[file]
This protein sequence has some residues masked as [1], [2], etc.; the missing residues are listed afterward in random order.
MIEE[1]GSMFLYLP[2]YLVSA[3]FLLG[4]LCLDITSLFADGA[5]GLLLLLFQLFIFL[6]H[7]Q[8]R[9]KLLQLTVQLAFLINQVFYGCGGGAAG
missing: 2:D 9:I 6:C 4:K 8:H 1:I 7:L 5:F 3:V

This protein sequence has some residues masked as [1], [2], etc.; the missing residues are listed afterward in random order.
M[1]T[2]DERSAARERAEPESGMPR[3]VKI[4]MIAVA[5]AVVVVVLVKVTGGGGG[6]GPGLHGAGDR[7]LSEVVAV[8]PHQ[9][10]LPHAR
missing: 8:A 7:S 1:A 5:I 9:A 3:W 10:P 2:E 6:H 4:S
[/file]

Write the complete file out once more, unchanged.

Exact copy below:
This protein sequence has some residues masked as [1], [2], etc.; the missing residues are listed afterward in random order.
MIEE[1]GSMFLYLP[2]YLVSA[3]FLLG[4]LCLDITSLFADGA[5]GLLLLLFQLFIFL[6]H[7]Q[8]R[9]KLLQLTVQLAFLINQVFYGCGGGAAG
missing: 2:D 9:I 6:C 4:K 8:H 1:I 7:L 5:F 3:V

This protein sequence has some residues masked as [1], [2], etc.; the missing residues are listed afterward in random order.
M[1]T[2]DERSAARERAEPESGMPR[3]VKI[4]MIAVA[5]AVVVVVLVKVTGGGGG[6]GPGLHGAGDR[7]LSEVVAV[8]PHQ[9][10]LPHAR
missing: 8:A 7:S 1:A 5:I 9:A 3:W 10:P 2:E 6:H 4:S